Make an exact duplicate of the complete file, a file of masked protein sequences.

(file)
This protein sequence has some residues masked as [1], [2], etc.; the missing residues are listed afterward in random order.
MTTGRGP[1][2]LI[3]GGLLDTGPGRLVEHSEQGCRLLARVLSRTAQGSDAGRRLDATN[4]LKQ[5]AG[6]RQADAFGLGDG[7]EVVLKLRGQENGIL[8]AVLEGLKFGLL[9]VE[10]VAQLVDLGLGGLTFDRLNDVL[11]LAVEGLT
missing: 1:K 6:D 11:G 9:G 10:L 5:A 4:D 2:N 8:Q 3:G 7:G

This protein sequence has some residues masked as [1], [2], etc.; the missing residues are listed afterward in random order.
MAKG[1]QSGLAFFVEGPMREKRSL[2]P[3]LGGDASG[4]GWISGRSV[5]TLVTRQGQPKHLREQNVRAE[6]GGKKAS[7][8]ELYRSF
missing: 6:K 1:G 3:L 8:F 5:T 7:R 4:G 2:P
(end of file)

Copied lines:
This protein sequence has some residues masked as [1], [2], etc.; the missing residues are listed afterward in random order.
MTTGRGP[1][2]LI[3]GGLLDTGPGRLVEHSEQGCRLLARVLSRTAQGSDAGRRLDATN[4]LKQ[5]AG[6]RQADAFGLGDG[7]EVVLKLRGQENGIL[8]AVLEGLKFGLL[9]VE[10]VAQLVDLGLGGLTFDRLNDVL[11]LAVEGLT
missing: 1:K 6:D 11:G 9:G 10:L 5:A 4:D 2:N 8:Q 3:G 7:G

This protein sequence has some residues masked as [1], [2], etc.; the missing residues are listed afterward in random order.
MAKG[1]QSGLAFFVEGPMREKRSL[2]P[3]LGGDASG[4]GWISGRSV[5]TLVTRQGQPKHLREQNVRAE[6]GGKKAS[7][8]ELYRSF
missing: 6:K 1:G 3:L 8:F 5:T 7:R 4:G 2:P